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Naming former U.K. Prime Minister Tony Blair as the Middle East Quartet's special envoy was a poor choice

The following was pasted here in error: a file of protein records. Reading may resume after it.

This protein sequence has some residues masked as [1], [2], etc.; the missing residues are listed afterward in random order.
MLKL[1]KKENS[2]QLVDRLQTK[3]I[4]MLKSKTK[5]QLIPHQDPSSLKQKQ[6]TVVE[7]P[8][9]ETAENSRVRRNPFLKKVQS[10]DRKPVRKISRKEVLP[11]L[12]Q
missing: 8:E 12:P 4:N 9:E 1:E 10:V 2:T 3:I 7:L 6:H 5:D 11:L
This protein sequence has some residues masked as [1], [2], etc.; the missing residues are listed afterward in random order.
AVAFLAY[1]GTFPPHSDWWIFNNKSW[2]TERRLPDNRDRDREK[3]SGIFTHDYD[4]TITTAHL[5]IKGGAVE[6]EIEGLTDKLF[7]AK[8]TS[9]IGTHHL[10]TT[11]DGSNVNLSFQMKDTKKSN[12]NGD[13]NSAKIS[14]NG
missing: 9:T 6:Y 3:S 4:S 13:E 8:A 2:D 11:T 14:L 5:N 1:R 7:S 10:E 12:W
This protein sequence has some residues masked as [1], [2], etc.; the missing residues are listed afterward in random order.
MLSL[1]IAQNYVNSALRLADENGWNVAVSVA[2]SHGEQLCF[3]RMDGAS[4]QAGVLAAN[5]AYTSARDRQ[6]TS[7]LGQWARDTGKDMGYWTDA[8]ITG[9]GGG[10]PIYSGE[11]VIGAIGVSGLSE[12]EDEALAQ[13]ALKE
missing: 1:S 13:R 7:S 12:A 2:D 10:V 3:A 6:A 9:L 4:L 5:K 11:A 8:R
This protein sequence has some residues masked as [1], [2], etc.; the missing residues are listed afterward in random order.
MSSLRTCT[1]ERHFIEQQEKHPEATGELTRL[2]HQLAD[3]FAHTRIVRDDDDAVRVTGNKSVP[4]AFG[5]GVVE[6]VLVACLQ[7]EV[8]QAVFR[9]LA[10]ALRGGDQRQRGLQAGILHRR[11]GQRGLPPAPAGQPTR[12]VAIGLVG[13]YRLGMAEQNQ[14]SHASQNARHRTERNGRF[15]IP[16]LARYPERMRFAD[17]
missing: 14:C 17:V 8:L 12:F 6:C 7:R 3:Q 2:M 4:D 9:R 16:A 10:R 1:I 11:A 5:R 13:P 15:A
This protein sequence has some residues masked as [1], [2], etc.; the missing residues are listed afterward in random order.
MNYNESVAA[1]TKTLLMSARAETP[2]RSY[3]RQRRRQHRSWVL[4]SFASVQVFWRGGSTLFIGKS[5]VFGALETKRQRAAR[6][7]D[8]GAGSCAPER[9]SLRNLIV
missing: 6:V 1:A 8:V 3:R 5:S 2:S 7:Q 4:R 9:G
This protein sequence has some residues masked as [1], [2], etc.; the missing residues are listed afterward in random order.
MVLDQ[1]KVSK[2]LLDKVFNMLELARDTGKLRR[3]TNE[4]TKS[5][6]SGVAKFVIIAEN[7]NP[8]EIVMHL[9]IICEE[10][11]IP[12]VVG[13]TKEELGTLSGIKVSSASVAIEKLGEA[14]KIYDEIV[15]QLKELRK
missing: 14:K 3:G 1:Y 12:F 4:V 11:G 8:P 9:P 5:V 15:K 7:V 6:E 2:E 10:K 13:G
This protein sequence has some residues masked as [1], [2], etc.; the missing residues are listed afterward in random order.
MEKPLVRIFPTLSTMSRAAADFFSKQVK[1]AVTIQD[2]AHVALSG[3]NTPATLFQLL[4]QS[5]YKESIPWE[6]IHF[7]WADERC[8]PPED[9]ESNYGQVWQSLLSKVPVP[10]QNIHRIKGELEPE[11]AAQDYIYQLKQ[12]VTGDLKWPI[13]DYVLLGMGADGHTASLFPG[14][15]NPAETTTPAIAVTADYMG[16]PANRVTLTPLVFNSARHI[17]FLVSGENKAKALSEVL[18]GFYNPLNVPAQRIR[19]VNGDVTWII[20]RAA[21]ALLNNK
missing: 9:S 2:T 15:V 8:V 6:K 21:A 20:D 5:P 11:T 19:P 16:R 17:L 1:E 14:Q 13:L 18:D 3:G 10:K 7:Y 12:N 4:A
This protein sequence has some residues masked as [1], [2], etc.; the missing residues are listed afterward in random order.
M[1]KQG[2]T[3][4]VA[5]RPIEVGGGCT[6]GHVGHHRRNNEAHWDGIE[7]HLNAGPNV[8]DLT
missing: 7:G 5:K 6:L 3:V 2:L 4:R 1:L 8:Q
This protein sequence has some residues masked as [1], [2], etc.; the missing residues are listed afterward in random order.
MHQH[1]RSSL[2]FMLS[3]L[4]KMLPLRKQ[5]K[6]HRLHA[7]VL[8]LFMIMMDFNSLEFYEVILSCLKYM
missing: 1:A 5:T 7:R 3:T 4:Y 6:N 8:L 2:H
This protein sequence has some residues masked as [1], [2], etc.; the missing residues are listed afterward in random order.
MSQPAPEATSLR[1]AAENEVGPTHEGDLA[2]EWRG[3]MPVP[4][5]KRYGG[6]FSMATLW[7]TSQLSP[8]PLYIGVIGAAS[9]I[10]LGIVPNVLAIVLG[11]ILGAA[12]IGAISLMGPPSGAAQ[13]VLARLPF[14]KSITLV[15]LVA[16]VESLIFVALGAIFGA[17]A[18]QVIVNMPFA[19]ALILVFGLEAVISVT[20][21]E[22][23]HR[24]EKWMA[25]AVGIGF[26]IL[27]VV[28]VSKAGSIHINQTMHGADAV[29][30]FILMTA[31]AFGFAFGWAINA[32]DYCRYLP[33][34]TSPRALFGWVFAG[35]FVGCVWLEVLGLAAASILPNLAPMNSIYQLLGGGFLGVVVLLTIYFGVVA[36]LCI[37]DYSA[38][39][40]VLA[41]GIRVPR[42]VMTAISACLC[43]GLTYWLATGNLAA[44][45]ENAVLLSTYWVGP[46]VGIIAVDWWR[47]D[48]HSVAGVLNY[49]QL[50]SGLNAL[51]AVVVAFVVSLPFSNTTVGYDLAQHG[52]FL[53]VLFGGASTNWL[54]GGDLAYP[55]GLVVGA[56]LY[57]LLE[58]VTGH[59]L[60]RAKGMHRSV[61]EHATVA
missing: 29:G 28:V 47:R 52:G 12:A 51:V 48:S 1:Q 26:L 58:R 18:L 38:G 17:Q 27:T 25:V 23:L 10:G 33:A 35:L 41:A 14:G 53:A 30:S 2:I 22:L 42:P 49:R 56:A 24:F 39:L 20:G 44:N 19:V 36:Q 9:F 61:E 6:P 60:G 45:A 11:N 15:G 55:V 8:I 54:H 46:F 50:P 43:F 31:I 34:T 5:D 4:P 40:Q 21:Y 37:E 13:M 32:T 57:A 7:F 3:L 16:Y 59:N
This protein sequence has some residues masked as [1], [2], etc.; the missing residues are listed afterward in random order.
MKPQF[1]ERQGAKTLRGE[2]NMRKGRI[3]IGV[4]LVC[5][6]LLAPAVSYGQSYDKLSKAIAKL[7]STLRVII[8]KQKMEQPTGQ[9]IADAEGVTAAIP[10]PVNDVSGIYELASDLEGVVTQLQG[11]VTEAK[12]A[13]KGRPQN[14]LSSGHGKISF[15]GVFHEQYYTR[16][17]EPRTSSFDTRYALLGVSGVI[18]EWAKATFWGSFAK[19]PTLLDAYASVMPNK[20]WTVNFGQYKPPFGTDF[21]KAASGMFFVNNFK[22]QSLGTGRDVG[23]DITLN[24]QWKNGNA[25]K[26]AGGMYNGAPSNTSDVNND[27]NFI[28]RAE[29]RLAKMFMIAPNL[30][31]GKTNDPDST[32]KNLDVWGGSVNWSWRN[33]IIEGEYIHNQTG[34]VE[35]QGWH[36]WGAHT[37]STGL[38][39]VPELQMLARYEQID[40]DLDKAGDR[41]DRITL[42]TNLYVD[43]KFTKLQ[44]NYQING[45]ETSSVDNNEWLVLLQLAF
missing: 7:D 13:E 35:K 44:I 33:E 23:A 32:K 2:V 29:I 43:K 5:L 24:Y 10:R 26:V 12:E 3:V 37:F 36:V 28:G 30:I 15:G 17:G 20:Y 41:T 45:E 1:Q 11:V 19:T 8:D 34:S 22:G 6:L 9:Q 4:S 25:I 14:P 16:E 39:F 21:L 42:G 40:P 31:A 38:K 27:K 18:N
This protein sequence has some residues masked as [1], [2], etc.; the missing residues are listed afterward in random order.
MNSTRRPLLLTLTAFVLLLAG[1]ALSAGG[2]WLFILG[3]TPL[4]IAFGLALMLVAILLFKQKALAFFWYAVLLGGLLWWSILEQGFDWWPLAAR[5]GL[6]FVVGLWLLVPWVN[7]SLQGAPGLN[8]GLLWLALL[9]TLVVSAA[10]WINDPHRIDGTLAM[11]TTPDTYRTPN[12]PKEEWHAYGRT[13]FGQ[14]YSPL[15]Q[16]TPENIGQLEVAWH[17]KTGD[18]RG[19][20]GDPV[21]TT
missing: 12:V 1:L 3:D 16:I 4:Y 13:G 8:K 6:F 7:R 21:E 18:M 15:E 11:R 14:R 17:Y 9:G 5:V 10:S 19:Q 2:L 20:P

Naming former U.K. Prime Minister Tony Blair as the Middle East Quartet's special envoy was a poor choice, a leading Russian expert said Friday. The Quartet, which includes Russia, the U.S., the EU and the UN, approved Blair as special envoy June 27. His duties in the new position will include the mobilization of international aid to Palestinians, the elaboration of a plan on economic development for the Palestinian National Authority (PNA) and ensuring cooperation with other countries to achieve the Quartet's aims. "The appointment of Tony Blair as the Middle East Quartet's special envoy was the worst possible choice for the region," the vice president of the Geopolitical Problems Academy, Vladimir Anokhin, told a RIA Novosti news conference. "As an organizer of the war in Iraq, as an active supporter of American policy in the Middle East, as a representative of the aggressor side, he suddenly turns into a 'dove' - it is incomprehensible, especially to Arab states," the expert said. Anokhin said the international community might fail to understand whose interests Blair would represent. And he doubted the expediency of holding an international conference on the Middle East in New York in the fall, proposed by President George Bush, who has said that only countries and parties that reject violence and support all previous agreements would be invited to attend. "Bush wants to ameliorate his position, to enhance the status of the U.S. in that region. But statements that [Islamist group] Hamas will not be allowed to participate in the conference assume a split in the Arab movement," Anokhin said. UN Secretary General Ban Ki-Moon said Thursday the Quartet's next meeting would be held in September. In an interview with the Kuwait News Agency Thursday, Russia's foreign minister warned against isolating Hamas, and said the international community should respect the group as a parliamentary majority party. Discussing the latest developments in the Palestinian territories, which underwent a de facto split after Hamas gained control over Gaza in armed confrontations with the pro-presidential Fatah movement, Sergei Lavrov said: "The difficulties of the occupation are only exacerbated by the divide between Gaza and the West Bank. How and when this can be overcome is not yet clear." He said that Russia, while fully supporting Palestinian President Mahmoud Abbas as a legitimately elected leader, is also against isolating Hamas. "Whatever you think about Hamas, they are, in our opinion, an influential political entity, which has a majority in the parliament and enjoys strong support... in the West Bank as well as in Gaza. We think that boycotting Hamas or trying to exclude it from the political process would be a counterproductive move boding ill for the future," he said. He called for facilitating future dialogue between Hamas and Fatah, two rival groups that both resist Israeli occupation of Gaza and the West Bank, and warned against deploying international troops in the Palestinian territories without the consent of both groups.
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